Environmental Paper Network

The Paper Calculator FAQs

  1. About the Paper Calculator
  2. Is recycled paper better for the environment?
  3. How does using recycled paper benefit forests?
  4. How does recycled paper reduce pollution during manufacturing?
  5. How does recycled paper reduce solid waste?
  6. Other questions about recycled paper
  7. Other resources

1 - About the Paper Calculator

Why should I trust the Paper Calculator?

The scientific basis for the original Paper Calculator’s conclusions was the analysis by the Paper Task Force, an intensive, three-year, multi-stakeholder research project convened by Environmental Defense Fund, Duke University, Johnson & Johnson, McDonald's, Prudential Insurance, and Time Inc.

The resulting Paper Task Force Report, published in 1995, represents a comprehensive research effort assisted by hundreds of experts from diverse perspectives. The report continues to be the most comprehensive, independent, scientific life cycle analysis of the impacts of paper. The two-year information gathering included more than 50 visits to manufacturing, recycling and forestry sites, in excess of 400 research meetings and discussions, and approximately 200 sets of written comments received on the Task Force’s draft research. The Report created recommendations for purchasing environmentally preferable paper, and it is still today widely respected as a landmark multi-stakeholder collaboration, backed by science and executed with the highest-level of transparency.

The Paper Task Force examined environmental impacts through the full lifecycle of paper, along with economic and functional issues across major paper grades. Its findings were extensively peer-reviewed by scientists, academics, environmental experts, and government and industry representatives. The full Paper Task Force Report contains supporting technical papers and updates to the lifecycle environmental data.

The Paper Calculator was developed and managed by Environmental Defense Fund from 2005 until 2011, at which time it was transferred to the ownership of the Environmental Paper Network. The Calculator is updated regularly with new data, research, and information from trusted independent and industry sources. The Environmental Paper Network employs an independent consulting firm to provide life cycle analysis and assessment for the Paper Calculator’s methodology, and also utilizes a volunteer panel of experts who regularly review the Calculator’s assumptions and research and help prioritize updates for the tool.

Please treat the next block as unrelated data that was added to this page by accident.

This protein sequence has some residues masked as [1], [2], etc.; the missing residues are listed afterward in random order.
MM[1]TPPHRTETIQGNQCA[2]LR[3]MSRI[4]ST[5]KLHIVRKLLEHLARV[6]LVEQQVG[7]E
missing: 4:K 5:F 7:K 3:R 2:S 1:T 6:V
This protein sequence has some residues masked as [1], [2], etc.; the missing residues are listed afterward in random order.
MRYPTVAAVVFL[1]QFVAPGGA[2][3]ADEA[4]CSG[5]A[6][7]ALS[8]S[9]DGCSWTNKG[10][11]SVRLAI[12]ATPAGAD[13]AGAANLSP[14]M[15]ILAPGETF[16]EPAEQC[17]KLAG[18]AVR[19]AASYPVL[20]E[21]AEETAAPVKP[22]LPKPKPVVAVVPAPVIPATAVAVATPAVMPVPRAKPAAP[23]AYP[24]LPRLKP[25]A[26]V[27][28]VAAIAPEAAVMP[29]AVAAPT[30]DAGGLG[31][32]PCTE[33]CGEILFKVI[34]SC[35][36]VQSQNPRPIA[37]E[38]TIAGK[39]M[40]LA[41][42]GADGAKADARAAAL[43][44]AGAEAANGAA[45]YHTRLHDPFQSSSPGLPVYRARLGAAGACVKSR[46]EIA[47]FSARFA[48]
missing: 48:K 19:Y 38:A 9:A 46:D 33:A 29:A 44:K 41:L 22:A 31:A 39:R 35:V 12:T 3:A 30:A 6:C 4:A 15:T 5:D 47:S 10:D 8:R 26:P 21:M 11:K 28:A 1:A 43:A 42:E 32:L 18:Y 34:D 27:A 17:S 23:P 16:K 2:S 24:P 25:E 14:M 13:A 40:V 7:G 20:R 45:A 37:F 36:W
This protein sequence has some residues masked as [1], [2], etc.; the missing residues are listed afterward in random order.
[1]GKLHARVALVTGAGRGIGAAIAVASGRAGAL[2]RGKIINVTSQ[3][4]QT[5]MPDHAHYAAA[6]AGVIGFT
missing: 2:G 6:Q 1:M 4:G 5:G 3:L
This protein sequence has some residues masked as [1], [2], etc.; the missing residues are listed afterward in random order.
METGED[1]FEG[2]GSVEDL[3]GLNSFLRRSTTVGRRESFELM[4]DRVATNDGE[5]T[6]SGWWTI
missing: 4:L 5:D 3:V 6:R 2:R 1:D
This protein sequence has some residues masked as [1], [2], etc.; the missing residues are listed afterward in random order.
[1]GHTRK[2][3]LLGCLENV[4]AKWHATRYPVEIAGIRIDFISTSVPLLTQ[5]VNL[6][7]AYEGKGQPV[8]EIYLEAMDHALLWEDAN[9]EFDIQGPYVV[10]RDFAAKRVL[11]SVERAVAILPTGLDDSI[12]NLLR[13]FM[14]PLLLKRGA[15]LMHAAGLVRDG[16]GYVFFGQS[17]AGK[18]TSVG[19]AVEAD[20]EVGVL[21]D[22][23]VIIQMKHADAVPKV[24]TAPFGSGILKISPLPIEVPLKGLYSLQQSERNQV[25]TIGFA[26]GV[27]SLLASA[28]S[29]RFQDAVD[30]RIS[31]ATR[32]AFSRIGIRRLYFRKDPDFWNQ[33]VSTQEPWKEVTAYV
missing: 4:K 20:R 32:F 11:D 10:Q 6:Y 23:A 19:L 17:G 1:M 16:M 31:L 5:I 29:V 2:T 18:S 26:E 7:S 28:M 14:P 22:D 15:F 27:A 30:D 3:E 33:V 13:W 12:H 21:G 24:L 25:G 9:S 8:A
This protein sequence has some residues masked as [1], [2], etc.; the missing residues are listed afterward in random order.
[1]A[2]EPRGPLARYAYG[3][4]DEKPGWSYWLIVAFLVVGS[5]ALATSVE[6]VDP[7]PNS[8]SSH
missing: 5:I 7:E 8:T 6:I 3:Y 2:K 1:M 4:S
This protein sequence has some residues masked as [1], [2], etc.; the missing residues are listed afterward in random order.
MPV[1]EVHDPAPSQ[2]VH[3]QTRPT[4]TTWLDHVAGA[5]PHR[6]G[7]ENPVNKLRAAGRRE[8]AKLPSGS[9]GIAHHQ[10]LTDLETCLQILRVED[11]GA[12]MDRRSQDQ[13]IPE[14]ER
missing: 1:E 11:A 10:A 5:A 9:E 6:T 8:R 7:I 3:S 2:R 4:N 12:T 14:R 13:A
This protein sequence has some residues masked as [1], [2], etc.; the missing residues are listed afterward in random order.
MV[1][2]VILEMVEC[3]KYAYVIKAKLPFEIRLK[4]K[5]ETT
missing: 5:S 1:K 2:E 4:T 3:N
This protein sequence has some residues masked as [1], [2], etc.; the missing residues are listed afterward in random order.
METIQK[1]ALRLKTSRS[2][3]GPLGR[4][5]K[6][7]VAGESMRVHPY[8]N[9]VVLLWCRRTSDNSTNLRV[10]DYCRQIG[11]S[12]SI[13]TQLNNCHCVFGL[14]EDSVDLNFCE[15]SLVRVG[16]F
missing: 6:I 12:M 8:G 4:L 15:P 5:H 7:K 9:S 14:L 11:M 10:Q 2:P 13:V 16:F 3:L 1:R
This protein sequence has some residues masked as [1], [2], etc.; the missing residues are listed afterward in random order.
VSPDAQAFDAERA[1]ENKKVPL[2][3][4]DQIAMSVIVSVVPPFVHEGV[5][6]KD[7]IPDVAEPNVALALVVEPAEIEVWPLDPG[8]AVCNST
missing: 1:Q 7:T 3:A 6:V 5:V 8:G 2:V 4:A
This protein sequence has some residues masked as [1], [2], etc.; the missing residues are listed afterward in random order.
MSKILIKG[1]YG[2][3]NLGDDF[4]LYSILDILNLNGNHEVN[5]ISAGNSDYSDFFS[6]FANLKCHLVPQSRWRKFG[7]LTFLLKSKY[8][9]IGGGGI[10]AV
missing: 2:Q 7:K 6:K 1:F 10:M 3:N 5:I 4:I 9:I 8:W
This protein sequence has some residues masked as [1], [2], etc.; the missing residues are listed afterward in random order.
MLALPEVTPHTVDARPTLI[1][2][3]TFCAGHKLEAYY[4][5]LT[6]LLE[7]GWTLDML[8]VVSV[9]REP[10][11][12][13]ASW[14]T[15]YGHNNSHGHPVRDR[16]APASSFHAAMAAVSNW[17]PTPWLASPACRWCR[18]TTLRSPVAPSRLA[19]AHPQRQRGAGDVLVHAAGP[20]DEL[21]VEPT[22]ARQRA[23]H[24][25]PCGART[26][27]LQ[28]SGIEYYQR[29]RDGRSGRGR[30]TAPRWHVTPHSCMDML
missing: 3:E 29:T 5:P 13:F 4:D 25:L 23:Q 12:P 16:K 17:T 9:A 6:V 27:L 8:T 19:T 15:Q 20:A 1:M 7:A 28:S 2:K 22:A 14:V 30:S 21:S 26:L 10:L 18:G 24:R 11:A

What makes the Paper Calculator different than other metrics and tools?

The Paper Calculator is widely recognized as the most credible, most transparent, and most independent calculator of environmental impact estimates for a wide variety of paper choices. It is supported by a broad coalition of non-profit conservation organizations and other stakeholders, and is widely endorsed by leading companies as a balanced tool. The Calculator is also free to use and is backed by the scientific foundation of the multi-stakeholder Paper Task Force and their landmark report.

The Paper Calculator plays an important role by quantifying for paper consumers - both large and small – the environmental impacts of paper production and consumption, and by revealing environmentally friendly choices. The Paper Calculator provides easy to understand information relevant to paper use decisions. In a world of information overload, mixed-messages, and emotional appeals to consumers, the Paper Calculator is an important, independent resource for more than 50,000 users a year to attain a reliable picture of the various options and estimated impacts.

The Paper Calculator is more than just a decision-making tool. It can help offices calculate their impact from green paper purchasing initiatives in the workplace. It can be used to publicize company progress in annual reports. It can add value and quantifiable environmental resource impacts to a traditional comparison of the direct financial costs between papers. And it can help track the estimated impacts of sustainability initiatives, such as large-scale paper saving efforts.

Because the information provided by the Paper Calculator is based on aggregate industry data from North America, it slices through the competing messages of the many merchants in the paper marketplace today, and shows the true value of sustainable choices. Since many paper manufacturers do not release their environmental data, or do not reveal the methodologies they use when they calculate their products’ environmental footprints, the Paper Calculator provides the independent guidance that consumers need to evaluate the environmental impacts of various paper types and choices.

Many other calculators only provide the impacts from a particular portion of paper’s life cycle, such as the manufacturing process. The Paper Calculator provides a comprehensive environmental impact estimates that covers the entire life cycle of your paper - from sourcing to the end of its life.